Review by Booklist Review
As a child with brown skin and curly black hair settles in bed at the close of day, he and his mother think of the possibilities tomorrow may offer. Some thoughts are realistic: Tomorrow most likely there will be a sky. And chances are it will be blue. Some ideas are fanciful: Tomorrow most likely there will be a squirrel. And chances are his name is Stu. Illustrations using oil paint, paper collage, and pen and ink with digital assistance show the boy imagining himself in the new day, wearing his yellow hat and jacket, experiencing all that his parent describes. The brightly colored illustrations, which employ various perspectives, range in size from vignettes to single and double spreads. Each section of rhyming text begins with the words Tomorrow most likely, suggesting what the following day might bring. Eggers' words could offer hope and reassurance to a youngster after a not-so-happy day. As a bedtime book, this positive paean could help a child think pleasant thoughts before drifting off to sleep.HIGH-DEMAND BACKSTORY: Novelist Eggers has been making a splash in kidlit; paired here with Caldecott honoree Smith, he'll make waves.--Maryann Owen Copyright 2019 Booklist
From Booklist, Copyright (c) American Library Association. Used with permission.
Review by Publisher's Weekly Review
On the title page of this meditation by Eggers (Her Right Foot), a child is seen lying in bed, hands folded expectantly. Eggers makes a small, safe promise: "Tomorrow most likely/ there will be a sky./ And chances are it will be blue." Line by line, the possibilities grow as Smith (Grandpa Green) shows the boy, a child of color, waking, finding breakfast, and exploring city streets in a canary-yellow fedora. Spreads and panel sequences offer a kaleidoscope of sprightly colors and textures: thick paint-stroke layers, sponging, bits of collage. The soothing repetition of "tomorrow most likely" provides an ostinato for quirky, tongue-in-cheek observations ("There will be a squirrel/ And chances are his name is Stu"). The litany ends with an affirmation: "Tomorrow most likely/ will be a great day/ because you are in it." Occasionally, Eggers's vision of childhood experiences seems driven more by rhyme scheme than close observation ("You'll hear something odd..../ You'll meet Cousin Todd"). Books about outside exploration in the countryside abound. Here, the urban setting gives city kids a poem that belongs to them. Ages 3-5. Agent: Steven Malk, Writers House. (Apr.) © Copyright PWxyz, LLC. All rights reserved.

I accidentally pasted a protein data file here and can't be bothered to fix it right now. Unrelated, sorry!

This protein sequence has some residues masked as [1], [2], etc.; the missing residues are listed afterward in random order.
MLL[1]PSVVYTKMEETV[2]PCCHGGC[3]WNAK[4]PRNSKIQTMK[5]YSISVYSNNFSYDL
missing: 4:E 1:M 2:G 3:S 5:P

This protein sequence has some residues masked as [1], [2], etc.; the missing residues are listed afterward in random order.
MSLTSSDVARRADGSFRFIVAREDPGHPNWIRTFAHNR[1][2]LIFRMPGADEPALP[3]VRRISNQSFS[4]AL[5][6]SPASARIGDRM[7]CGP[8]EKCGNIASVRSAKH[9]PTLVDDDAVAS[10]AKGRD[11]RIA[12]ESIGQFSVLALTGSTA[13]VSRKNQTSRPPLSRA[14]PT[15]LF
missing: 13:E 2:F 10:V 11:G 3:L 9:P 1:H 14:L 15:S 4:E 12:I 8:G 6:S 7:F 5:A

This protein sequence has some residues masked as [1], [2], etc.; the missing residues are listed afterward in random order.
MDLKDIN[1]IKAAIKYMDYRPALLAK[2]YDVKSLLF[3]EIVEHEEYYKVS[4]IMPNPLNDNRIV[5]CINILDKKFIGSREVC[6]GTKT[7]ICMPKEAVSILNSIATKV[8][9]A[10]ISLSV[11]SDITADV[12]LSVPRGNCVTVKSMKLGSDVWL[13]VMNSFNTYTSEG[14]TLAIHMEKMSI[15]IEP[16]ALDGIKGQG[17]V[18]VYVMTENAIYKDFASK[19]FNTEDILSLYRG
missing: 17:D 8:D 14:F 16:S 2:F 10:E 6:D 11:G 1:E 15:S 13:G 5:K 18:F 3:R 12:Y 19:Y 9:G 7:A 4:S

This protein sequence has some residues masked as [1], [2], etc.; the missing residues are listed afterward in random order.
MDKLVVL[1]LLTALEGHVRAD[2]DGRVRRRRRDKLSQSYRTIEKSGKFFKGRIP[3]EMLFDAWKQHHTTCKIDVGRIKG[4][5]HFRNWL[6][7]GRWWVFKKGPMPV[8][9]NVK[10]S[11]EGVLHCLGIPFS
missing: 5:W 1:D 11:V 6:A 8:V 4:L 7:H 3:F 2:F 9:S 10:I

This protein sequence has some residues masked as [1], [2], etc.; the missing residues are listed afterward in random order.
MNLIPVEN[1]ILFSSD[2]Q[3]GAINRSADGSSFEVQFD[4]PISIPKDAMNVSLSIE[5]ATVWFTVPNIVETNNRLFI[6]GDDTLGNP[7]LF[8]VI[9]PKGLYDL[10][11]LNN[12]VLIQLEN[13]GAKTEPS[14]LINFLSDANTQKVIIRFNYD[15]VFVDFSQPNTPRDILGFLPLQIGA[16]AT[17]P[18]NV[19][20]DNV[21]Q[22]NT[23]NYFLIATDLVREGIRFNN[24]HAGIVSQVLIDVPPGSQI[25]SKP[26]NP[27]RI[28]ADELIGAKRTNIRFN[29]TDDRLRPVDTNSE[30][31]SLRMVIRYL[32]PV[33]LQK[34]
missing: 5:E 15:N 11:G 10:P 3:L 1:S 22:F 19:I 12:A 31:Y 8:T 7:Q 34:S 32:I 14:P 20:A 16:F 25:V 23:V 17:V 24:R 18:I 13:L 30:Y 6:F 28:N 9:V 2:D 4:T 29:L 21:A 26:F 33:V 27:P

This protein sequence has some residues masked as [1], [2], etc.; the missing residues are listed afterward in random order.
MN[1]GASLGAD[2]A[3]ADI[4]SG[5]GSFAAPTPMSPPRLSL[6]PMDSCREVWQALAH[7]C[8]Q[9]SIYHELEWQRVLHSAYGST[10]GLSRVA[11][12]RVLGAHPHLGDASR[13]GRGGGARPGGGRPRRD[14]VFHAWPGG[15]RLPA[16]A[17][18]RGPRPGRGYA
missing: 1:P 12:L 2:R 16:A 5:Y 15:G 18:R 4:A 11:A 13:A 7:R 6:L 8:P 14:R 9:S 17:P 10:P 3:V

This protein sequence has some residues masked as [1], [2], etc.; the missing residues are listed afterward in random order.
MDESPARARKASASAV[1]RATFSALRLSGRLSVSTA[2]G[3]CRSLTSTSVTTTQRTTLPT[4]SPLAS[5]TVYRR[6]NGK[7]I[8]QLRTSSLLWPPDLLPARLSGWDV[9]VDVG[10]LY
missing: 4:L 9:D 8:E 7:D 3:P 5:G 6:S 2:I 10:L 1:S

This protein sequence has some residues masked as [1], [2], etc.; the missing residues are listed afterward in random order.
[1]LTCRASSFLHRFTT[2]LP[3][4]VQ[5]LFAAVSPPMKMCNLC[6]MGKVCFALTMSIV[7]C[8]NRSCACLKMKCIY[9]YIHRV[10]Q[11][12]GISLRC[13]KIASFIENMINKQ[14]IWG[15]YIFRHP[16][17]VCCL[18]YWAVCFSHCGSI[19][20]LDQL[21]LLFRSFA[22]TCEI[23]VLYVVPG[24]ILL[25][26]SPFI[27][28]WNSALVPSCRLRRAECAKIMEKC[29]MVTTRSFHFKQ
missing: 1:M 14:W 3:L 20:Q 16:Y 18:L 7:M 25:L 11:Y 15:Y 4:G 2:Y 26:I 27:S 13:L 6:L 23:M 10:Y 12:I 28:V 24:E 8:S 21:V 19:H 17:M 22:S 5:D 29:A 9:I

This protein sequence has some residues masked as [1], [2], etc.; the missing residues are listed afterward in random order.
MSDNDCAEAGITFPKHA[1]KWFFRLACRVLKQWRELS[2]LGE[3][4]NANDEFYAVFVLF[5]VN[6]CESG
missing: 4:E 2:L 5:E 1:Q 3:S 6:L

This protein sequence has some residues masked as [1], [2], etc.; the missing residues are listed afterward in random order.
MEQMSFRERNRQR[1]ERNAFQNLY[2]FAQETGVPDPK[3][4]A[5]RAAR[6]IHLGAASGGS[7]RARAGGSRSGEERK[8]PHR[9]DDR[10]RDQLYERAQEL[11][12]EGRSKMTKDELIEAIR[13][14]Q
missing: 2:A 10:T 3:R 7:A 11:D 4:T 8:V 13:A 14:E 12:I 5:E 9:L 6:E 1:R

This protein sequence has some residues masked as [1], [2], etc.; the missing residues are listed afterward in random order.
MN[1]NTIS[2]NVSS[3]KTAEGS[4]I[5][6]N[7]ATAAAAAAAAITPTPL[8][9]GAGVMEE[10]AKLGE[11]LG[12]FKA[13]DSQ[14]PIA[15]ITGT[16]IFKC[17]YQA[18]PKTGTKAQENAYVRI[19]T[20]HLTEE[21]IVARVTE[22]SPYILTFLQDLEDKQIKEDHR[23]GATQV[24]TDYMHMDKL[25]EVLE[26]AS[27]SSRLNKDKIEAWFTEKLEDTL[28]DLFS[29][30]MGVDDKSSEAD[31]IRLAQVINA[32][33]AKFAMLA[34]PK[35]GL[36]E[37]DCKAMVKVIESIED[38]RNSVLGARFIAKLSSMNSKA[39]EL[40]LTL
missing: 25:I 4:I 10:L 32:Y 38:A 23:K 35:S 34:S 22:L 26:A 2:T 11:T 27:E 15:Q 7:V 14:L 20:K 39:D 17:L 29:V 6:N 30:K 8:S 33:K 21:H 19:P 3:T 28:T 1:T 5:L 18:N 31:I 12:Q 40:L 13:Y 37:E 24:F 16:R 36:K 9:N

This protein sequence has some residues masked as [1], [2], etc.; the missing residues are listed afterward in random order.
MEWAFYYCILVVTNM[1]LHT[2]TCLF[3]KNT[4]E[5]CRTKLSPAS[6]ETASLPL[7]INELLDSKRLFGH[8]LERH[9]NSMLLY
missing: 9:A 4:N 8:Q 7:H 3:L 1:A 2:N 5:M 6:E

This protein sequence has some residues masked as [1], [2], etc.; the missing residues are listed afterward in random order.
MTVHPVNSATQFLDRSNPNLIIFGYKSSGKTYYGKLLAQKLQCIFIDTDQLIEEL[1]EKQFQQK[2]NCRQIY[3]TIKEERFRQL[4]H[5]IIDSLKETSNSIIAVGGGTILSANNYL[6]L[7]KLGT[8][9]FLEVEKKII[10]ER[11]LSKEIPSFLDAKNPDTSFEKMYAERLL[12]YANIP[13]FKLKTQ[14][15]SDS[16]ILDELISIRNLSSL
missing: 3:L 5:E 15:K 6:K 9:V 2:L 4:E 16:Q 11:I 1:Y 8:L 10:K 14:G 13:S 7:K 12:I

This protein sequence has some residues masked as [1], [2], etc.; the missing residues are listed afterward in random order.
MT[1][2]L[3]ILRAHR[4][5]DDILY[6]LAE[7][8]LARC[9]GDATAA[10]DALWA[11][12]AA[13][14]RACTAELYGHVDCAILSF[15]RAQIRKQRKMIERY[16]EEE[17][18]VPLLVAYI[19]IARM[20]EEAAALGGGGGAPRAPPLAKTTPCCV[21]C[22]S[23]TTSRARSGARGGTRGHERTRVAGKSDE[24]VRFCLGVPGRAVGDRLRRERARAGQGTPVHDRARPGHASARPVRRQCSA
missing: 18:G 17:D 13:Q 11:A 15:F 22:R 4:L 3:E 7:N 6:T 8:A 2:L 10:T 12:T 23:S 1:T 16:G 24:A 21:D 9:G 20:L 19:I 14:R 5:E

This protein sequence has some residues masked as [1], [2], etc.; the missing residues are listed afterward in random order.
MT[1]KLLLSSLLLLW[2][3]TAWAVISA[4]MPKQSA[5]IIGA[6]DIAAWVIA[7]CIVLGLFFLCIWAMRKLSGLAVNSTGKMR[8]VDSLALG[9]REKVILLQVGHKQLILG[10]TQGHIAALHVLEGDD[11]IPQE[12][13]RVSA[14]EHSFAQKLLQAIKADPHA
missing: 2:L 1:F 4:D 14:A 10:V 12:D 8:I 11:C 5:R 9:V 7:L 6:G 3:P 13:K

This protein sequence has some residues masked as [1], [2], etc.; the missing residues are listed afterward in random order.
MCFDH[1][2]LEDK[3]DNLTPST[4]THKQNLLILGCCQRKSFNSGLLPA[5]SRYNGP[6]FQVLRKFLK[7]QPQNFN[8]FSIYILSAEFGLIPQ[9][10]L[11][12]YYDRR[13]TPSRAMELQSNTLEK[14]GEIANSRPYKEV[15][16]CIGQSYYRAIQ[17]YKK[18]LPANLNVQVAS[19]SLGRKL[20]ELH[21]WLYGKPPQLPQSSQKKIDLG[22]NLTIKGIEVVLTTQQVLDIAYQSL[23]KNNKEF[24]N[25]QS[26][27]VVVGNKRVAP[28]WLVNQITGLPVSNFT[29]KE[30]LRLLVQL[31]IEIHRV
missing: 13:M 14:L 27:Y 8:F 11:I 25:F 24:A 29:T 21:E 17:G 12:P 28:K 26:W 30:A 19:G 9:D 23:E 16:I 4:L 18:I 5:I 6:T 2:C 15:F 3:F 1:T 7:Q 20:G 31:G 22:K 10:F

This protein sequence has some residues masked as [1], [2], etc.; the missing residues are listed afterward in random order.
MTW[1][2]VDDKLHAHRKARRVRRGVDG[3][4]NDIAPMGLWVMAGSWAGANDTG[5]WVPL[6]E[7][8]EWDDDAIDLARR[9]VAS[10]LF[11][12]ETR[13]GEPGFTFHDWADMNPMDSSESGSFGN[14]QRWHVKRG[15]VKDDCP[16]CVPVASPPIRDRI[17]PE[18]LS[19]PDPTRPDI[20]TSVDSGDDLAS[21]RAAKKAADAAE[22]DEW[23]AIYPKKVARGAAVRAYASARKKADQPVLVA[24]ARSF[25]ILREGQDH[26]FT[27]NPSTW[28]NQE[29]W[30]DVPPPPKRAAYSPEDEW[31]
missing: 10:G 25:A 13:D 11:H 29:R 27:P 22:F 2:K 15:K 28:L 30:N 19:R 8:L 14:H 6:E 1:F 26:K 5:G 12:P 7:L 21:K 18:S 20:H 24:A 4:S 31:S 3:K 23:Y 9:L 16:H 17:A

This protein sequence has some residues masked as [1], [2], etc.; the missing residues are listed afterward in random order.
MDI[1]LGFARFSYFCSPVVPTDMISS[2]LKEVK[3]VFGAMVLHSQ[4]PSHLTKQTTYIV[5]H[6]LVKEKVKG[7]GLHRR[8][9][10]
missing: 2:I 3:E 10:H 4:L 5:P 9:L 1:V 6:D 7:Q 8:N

(c) Copyright PWxyz, LLC. All rights reserved
Review by School Library Journal Review
PreS-Gr 2-As a young black boy is tucked into bed, he imagines both the ordinary and extraordinary things that might happen the next day. Popping with rhyme, humor, and imagination, the text takes readers from a mundane blue sky to a squirrel named Stu and Cousin Todd blowing a kazoo. Lane's mixed-media illustrations add vibrancy to each panel, lending a jazzy, infectious beat to Eggers's lines. Each stanza begins with the phrase "Tomorrow most likely" and rhymes, with the laughable exception of "Tomorrow most likely/something won't rhyme." Perspective plays a tremendous role in the art and text, which helps both the flow and repetition to stay interesting even for older readers. At times, Smith reveals only part of what is happening in a picture or shows the cityscape and then abruptly adjusts to reveal the full picture or zooms in on a detail in the verse. Playful metaphors, such as "you could eat a cloud," are simply fun when combined with the art. Ultimately, the zaniness wraps with the core message: "Tomorrow most likely/will be a great day/because you are in it" and encourages originality and creativity in children. VERDICT Highly recommended for all collections; an outstanding storytime selection.-Rachel Zuffa, Case High School, Racine, WI © Copyright 2019. Library Journals LLC, a wholly owned subsidiary of Media Source, Inc. No redistribution permitted.